WILLMAR -- The Willmar City Council held a brief special meeting Monday afternoon and approved a contract with Graham Construction Services Inc. of Eagan to build the treatment plant portion of the city's new wastewater treatment and conveyance project.
The city opened the construction bids on July 31 and Graham submitted the lowest bid among six companies vying for the project.
But council action to award the contract to Graham had been held up by a legal challenge from the second-lowest bidder, Gridor Construction Inc. of Buffalo.
During a hearing in Kandiyohi County District Court on Aug. 27, an attorney for Gridor alleged the Graham bid had irregularities and ambiguities that made Graham's low bid of $49.1 million bid unresponsive to project specifications.
Attorneys representing the city and Graham said Graham was the responsive low bidder and said there were no material mistakes or ambiguities in the bid form.
District Judge Michael Thompson on Sept. 2 denied Gridor's motion to restrain the city from awarding the contract to Graham.
Rhonda Rae, program manager for project consultant Donohue and Associates recommended the council award the contract to Graham.
Council member Doug Reese, who represents the Fourth Ward where the old plant is located, said in an interview after the meeting that he ran for and was elected to the City Council in 1987 to either correct the plant's odor problem or have the plant moved out of town.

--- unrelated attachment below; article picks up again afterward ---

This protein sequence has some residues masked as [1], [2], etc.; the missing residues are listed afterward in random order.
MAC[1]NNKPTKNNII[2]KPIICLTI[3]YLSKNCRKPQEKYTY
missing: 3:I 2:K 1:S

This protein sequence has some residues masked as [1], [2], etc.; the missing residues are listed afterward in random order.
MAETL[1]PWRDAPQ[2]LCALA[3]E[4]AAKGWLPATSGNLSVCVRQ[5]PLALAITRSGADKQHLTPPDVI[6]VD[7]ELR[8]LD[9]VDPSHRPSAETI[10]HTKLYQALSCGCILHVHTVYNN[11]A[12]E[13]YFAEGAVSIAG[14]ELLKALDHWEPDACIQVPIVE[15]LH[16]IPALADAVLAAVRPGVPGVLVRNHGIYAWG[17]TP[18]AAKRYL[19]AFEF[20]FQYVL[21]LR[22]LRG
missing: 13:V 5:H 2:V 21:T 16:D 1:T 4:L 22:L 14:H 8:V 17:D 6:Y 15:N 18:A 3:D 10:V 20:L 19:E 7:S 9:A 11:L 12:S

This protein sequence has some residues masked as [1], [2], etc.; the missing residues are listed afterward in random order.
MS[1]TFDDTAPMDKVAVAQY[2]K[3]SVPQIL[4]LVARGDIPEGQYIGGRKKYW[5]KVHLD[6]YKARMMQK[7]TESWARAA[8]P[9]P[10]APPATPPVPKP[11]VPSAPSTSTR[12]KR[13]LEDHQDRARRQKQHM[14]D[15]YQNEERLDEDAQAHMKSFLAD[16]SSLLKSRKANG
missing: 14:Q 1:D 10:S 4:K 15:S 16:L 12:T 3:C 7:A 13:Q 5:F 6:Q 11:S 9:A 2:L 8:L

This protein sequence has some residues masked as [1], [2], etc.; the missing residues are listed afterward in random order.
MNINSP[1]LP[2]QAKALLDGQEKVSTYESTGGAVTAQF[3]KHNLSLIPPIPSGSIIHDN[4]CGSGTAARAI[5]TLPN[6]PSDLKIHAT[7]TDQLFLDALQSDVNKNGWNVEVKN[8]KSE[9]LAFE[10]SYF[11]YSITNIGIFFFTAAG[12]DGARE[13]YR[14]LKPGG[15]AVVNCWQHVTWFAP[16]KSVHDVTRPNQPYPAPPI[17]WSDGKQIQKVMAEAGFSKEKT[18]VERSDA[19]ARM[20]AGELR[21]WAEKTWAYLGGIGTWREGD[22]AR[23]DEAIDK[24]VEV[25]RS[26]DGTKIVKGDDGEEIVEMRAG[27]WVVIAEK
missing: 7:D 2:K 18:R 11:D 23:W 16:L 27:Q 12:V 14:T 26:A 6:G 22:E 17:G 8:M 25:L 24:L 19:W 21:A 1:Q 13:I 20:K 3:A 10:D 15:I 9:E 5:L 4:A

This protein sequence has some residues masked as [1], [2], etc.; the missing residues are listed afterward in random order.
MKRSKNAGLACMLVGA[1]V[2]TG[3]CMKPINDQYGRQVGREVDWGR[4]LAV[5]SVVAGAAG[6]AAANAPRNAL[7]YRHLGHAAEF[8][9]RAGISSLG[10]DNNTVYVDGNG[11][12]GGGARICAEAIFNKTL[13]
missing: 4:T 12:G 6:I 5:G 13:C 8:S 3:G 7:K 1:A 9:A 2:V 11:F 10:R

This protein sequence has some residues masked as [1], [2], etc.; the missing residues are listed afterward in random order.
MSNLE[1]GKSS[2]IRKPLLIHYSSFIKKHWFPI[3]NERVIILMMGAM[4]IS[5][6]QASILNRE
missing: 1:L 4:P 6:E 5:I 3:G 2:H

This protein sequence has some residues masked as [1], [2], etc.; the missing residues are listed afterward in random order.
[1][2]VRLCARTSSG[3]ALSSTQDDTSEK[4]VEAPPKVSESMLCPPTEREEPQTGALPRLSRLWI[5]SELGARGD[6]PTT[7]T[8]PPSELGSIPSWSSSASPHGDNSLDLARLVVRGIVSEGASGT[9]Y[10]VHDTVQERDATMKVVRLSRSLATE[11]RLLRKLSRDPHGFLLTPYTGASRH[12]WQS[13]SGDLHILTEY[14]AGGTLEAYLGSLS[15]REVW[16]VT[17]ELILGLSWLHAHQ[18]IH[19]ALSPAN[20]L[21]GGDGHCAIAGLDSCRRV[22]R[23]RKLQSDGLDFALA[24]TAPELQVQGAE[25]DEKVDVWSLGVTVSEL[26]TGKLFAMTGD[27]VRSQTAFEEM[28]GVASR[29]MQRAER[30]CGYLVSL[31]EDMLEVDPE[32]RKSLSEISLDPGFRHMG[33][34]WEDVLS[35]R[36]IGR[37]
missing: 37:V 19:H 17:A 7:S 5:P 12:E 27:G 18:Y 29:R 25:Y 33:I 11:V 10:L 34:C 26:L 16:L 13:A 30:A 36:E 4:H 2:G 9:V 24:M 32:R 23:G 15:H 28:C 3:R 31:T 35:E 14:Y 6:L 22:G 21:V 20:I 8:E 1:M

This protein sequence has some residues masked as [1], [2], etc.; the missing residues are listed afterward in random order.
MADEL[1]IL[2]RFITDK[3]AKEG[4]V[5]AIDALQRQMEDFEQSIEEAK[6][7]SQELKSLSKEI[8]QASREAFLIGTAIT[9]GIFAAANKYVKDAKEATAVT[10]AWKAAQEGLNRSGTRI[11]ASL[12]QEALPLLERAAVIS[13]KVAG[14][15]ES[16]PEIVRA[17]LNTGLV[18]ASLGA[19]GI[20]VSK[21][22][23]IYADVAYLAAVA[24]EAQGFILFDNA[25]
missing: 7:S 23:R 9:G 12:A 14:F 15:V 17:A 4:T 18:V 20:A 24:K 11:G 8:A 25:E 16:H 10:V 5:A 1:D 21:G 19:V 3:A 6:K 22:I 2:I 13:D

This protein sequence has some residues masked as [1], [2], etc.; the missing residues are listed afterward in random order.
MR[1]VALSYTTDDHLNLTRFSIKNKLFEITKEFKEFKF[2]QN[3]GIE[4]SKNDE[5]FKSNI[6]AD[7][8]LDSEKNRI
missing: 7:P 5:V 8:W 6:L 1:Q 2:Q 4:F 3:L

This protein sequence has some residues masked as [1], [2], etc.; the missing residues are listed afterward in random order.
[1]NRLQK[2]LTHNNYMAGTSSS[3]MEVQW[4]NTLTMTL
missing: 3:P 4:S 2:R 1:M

"It's taken since 1987,'' he said. "What I say about what we did tonight in passing that Graham is awarded the contract is I'm glad it was approved and let's get it done.''
The project's budget is set at $86.2 million. The council has awarded three other contracts for construction of the pressure pipe bringing industrial waste and the gravity interceptor sewer bringing municipal waste to the treatment site, located west of Willmar.
Mayor delays 2009 budget presentation
The council's Finance Committee met right after the council adjourned and was to have heard Mayor Les Heitke present his 2009 budget proposal.
Instead, Heitke delayed the presentation until the regular council meeting Monday night in order for the presentation to be televised to a wider audience on WRAC, the local access channel.
Heitke also said city staff members were still working on the rate structure to pay for the new wastewater treatment facility and how it will affect the budget, and are still planning how local option sales tax revenue will be used on industrial park projects.
Also, the mayor said he's asked department heads to revisit their requests for new equipment, and he said he was still trying to find money for solving railroad quiet zones and storm water problems.
In other action, the committee voted to revise the donation policy to conform to state law. Under the present policy, the council votes to accept any donation of $1,000 or more. Staff had suggested the amount be increased to $5,000 or more to streamline council meetings, but the council rejected the suggestion.
Meanwhile, City Attorney Rich Ronning notified City Administrator Michael Schmit that state law requires a resolution of approval without taking into consideration the amount of the gift.
Besides changing policy to conform to state law, the committee voted to accept a gift of $1,653 from the Willmar Baseball Boosters Association to pay for additional fencing and L screens for the ball fields.